Baltimore officer killed with gun that was confiscated, then returned
Sunday, November 21, 2010; 7:15 PM
Troy Chesley, 34, a plainclothes Baltimore detective assigned to the public housing section, had just finished his late-night shift in January 2007 and was putting the key in the front door of his girlfriend's North Baltimore home.
A young man rushed up behind him, brandishing a Sig Sauer 9mm handgun.
As the officer turned, the robber shot him in the chest and upper arm. Chesley fired back with his .40-caliber Glock service weapon at least six times, striking the gunman once in the right calf. Then Chesley collapsed on the front steps. He was pronounced dead less than an hour later.
The shooter, Brandon Michael Grimes, 21, left a trail of blood before fleeing in a van driven by his girlfriend. They drove to St. Agnes Hospital in Baltimore, where police arrested Grimes after the hospital reported a newly admitted gunshot victim.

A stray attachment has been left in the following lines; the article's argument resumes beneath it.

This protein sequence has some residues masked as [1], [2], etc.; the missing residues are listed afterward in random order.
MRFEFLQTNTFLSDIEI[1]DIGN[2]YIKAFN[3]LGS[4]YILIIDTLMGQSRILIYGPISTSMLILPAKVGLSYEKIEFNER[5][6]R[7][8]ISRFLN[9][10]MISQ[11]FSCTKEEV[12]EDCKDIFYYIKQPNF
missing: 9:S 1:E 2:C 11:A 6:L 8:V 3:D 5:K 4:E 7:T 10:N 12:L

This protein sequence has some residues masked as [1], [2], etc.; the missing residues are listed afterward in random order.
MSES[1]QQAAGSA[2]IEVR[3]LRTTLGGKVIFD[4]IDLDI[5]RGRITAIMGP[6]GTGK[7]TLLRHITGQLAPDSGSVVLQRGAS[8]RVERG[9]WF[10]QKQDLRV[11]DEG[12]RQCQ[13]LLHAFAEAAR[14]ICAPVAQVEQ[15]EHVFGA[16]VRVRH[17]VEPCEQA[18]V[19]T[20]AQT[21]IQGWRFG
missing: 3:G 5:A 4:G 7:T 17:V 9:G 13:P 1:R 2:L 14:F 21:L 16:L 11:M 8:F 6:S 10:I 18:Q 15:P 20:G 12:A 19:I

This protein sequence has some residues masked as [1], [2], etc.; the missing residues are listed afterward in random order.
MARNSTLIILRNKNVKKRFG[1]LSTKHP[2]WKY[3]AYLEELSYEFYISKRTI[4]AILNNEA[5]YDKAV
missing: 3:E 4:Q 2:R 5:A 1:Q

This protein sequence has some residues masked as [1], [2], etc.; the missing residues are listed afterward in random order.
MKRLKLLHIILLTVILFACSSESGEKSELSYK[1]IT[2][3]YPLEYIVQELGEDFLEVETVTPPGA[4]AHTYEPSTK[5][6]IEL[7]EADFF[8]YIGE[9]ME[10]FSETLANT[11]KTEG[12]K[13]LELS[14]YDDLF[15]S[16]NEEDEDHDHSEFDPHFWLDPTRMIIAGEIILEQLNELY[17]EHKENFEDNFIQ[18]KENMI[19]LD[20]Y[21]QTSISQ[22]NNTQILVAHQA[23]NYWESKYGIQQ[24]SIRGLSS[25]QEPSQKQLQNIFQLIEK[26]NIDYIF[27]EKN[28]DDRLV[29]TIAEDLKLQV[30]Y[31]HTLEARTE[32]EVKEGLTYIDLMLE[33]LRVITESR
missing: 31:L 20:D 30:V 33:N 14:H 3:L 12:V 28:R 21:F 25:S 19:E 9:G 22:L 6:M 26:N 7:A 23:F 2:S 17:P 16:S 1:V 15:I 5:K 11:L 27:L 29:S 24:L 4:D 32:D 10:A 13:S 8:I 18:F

Authorities were able to match blood at the scene to Grimes. He was convicted and sentenced to life in prison without parole.
"Troy ultimately caught his own killer by being able to shoot him," said Baltimore Police Sgt. Richard Purtell, who investigated the case.
The Sig Sauer used to murder Chesley had been used two months earlier in an attempted murder, according to Baltimore police.
The gun had originally belonged to Mustafa R. Alif, a Baltimore resident who bought it Nov. 29, 1997, from A & D Pawn Shop in Glen Burnie.
Alif, now 58, has worked for 20 years for a dairy in Baltimore, where he loads milk trucks. He has owned at least 13 firearms since 1997, seven of which were recovered by police investigating crimes by other people, including two drug offenses, an assault and robbery, and a concealed weapon violation, records show.
In March 2001, he was convicted in the District of Columbia of misdemeanor possession of an unregistered firearm after he shot and wounded a man who he said tried to rob him while he was delivering milk in Southeast. He was sentenced to six months unsupervised probation.
Five months later, on Aug. 21, 2001, Baltimore police raided Alif's house and confiscated eight guns, including an Egyptian-made AK-47 assault rifle and the Sig Sauer. Police acted after a routine check revealed that Alif had bought ammunition at a sporting goods store in Towson.
Authorities thought that his misdemeanor conviction prevented him from owning guns.